I passed on how I had just replaced the original radio with the current one last autumn, and told him if I can find it, he can have it. After we got my truck secured to his flat bed, I wrote down my name and number, and he agreed to call about the radio.

By now the sun had come out, as well as my neighbor whose driveway I had just used. We had a cordial chat, meaning I gave him some information but not as much as he would have liked about what was wrong with my truck. I allowed him to tell a quick story, and then made my excuses.


I made my way back to the house, stopping to feed the sheep and llamas. Glad I had hay to feed them, and less stressed about my truck now that she was on her way to see Jim. I know he will take good care of her. When I got back to the house, I texted Josh to ask if he can plow for us today, and he replied he’d work us in somehow. That made me feel better too.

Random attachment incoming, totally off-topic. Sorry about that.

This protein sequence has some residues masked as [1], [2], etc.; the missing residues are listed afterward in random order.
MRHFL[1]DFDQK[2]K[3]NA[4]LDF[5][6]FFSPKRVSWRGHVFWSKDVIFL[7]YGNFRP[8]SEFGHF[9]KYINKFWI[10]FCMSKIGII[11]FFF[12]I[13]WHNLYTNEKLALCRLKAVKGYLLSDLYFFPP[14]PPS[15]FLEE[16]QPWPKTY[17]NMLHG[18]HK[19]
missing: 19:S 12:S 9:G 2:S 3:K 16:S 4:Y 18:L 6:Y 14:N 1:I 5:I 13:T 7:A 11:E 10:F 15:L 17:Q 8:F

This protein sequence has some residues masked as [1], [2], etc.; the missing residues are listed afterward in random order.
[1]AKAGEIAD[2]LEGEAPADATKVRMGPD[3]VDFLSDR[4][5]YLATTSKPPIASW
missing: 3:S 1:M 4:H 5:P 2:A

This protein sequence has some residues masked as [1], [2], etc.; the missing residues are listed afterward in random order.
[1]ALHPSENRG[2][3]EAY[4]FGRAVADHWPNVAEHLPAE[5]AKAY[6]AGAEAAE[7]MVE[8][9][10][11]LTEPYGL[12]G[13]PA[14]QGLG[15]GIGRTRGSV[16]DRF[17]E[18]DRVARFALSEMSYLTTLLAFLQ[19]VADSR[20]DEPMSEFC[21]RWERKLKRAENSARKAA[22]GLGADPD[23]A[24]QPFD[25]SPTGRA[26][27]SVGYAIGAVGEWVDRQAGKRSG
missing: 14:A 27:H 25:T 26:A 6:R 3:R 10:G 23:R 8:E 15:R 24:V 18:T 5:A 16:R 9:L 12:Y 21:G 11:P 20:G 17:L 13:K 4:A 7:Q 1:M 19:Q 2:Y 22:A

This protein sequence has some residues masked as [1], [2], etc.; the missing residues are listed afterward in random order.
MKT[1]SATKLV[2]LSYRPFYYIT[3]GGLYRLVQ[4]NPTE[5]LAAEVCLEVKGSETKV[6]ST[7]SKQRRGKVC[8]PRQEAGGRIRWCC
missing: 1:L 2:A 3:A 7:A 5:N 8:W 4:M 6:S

As I stepped into the mudroom I heard Leo whining for me, so I stayed dressed, put his collar on him and let him come outside with me. I grabbed the snow shovel, and started clearing all the usual spots around the house while Leo hunted for mice below the snow’s surface. He followed me as I made my way around the property slinging snow as I went.

Every once in a while he’d stray away to continue his hunt, and I would lose track of his white body in the fresh snow with the glare of the bright sun. But he always comes running when you call his name. Once I was done with the shoveling, I followed him around and let him romp and explore. This made him feel happy, and made me feel great.

When he was done, we went inside, and I got out of my dirty winter gear. Before I even got re-dressed I ground coffee and made a fresh pot. I put on some dry, warm clothes and my warmest hand knitted wool socks, poured myself a cup of coffee and plopped onto the couch. That made me feel better too.

Thoughts and prayers for my truck though, please.